Malaysia's plans to buy 12 Eurocopter EC725 utility helicopters have been shelved due to a tight national budget, with the country planning to revisit the tender around 2011 if the global financial crisis and economic conditions improve.
"We need to delay it...because of the financial crisis. We need to have money," says prime minister and defence minister Abdullah Ahmad Badawi. "At the moment, we have decided not to purchase the helicopters."
Kuala Lumpur selected the EC725 in early October to replace its Sikorsky S-61 "Nuri" fleet, and sent a letter of intent to Eurocopter to begin negotiations. This has now been cancelled, with Badawi saying the country could revive the tender or order fewer helicopters before 2011 if the situation improves.
"Once the financial situation improves, we will buy. We need new helicopters to replace our ageing fleet," he says. "Until then, we must ensure that we service these [existing] aircraft as best we can." The government had hoped to receive replacements by early 2010, but industry sources now expect the helicopters to arrive only around 2013.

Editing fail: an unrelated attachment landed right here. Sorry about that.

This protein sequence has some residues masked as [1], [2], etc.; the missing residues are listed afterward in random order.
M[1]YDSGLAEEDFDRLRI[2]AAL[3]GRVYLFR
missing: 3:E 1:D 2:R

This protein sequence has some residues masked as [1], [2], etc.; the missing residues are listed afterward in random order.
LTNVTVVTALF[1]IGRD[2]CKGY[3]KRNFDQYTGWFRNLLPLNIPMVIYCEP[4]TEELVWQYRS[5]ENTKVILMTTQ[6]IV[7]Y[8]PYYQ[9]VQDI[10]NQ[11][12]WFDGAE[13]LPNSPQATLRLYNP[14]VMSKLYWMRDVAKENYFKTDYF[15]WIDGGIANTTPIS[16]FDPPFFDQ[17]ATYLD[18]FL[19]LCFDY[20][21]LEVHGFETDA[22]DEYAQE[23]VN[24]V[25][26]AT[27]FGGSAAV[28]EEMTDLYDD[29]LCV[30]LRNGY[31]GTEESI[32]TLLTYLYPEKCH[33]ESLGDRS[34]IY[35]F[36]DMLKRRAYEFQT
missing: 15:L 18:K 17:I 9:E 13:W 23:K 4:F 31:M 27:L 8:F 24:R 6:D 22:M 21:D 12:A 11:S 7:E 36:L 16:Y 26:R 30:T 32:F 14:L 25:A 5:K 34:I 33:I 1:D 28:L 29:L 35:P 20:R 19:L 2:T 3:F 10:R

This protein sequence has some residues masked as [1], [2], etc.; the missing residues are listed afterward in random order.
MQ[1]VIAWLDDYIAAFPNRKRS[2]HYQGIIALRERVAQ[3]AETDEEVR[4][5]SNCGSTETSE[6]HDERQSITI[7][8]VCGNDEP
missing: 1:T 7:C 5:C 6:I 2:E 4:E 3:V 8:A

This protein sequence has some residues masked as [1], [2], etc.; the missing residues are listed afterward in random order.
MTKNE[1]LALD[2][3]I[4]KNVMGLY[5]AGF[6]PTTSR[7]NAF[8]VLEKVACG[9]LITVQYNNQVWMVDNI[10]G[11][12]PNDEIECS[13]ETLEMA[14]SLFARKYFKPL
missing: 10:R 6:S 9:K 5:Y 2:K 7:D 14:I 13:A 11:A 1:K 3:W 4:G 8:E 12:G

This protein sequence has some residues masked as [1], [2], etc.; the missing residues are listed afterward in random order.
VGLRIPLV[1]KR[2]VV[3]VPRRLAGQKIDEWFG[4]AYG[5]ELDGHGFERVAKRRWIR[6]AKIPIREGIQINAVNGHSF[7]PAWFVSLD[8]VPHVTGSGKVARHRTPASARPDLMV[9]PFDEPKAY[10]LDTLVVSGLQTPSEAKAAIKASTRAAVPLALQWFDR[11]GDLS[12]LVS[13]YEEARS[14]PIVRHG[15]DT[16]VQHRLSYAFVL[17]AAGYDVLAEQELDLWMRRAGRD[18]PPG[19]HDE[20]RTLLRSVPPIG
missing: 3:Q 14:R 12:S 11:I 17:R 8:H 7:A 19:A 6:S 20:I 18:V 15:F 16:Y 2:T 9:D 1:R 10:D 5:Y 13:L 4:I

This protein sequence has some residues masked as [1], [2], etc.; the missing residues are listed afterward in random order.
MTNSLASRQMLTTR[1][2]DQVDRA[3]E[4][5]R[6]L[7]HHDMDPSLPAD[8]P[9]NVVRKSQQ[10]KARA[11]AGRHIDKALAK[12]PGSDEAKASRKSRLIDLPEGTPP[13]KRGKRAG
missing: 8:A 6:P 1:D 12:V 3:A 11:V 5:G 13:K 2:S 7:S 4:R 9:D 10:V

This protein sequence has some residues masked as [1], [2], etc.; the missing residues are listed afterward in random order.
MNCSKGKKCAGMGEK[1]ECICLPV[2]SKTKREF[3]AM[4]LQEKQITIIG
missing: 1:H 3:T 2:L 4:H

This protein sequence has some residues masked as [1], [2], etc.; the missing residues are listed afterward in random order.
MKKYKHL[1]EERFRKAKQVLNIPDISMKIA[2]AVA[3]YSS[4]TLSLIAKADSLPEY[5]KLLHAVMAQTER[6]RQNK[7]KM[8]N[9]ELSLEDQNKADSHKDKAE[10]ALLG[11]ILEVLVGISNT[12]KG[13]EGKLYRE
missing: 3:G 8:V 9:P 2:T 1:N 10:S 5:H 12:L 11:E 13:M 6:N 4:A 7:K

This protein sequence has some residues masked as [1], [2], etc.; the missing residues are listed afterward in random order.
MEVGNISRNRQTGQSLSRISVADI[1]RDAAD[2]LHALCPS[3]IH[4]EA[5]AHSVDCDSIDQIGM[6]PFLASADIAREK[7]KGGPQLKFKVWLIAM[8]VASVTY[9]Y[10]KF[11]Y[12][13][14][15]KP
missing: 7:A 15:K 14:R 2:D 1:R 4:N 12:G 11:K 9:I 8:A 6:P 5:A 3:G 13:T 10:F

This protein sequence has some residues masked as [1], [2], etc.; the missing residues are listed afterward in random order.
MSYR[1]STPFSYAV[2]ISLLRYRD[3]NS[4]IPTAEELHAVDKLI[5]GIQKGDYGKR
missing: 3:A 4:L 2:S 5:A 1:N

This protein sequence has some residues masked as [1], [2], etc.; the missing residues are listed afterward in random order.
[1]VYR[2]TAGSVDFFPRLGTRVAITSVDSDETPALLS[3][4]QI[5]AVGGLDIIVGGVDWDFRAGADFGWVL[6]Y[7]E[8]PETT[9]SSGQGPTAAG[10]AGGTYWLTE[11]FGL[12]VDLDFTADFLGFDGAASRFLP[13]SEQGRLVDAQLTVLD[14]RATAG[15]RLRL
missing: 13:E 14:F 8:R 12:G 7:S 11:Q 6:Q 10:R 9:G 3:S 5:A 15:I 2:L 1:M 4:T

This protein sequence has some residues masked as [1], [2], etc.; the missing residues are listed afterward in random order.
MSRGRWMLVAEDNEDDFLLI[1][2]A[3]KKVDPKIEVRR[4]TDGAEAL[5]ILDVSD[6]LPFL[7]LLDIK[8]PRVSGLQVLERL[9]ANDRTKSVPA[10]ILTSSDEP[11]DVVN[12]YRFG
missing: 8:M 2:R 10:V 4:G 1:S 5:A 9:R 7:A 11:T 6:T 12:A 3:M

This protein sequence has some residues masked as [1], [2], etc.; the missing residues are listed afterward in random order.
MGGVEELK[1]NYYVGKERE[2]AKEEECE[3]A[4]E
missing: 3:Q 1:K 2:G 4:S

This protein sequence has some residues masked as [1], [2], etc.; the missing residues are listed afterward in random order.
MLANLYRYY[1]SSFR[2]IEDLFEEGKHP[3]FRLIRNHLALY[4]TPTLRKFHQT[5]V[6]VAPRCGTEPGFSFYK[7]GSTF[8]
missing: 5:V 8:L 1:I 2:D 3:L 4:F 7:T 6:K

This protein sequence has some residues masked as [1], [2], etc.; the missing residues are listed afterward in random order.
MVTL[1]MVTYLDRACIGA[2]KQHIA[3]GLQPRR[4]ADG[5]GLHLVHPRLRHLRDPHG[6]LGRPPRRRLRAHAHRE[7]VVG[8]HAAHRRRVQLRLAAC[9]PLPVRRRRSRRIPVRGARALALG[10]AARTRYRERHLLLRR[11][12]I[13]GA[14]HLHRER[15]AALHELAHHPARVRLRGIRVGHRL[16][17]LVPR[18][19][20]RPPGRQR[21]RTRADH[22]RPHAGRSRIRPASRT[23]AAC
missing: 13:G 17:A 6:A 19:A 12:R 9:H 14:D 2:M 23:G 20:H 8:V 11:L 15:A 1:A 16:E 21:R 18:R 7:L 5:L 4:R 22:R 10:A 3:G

Badawi says that Eurocopter will not be paid any compensation, and reiterates that the move was not linked to a controversy that the selection had sparked. Opposition politicians and Eurocopter's competitors have claimed that the EADS subsidiary was unfairly favoured in the tender, as the air force and defence ministry did not issue a shortlist or conduct proper flight trials. Malaysia's Public Accounts Committee will continue with an investigation into the failed tender, but Badawi remains confident that the selection was legitimate.
Eurocopter's Malaysia office says it is waiting for details from the government. The company has been gradually growing its presence in the country, and has a helicopter maintenance facility at Subang airport near Kuala Lumpur.
Malaysia requires up to 48 helicopters to replace the Nuris, the first of which were inducted in 1968, while its army has a separate utility helicopter requirement.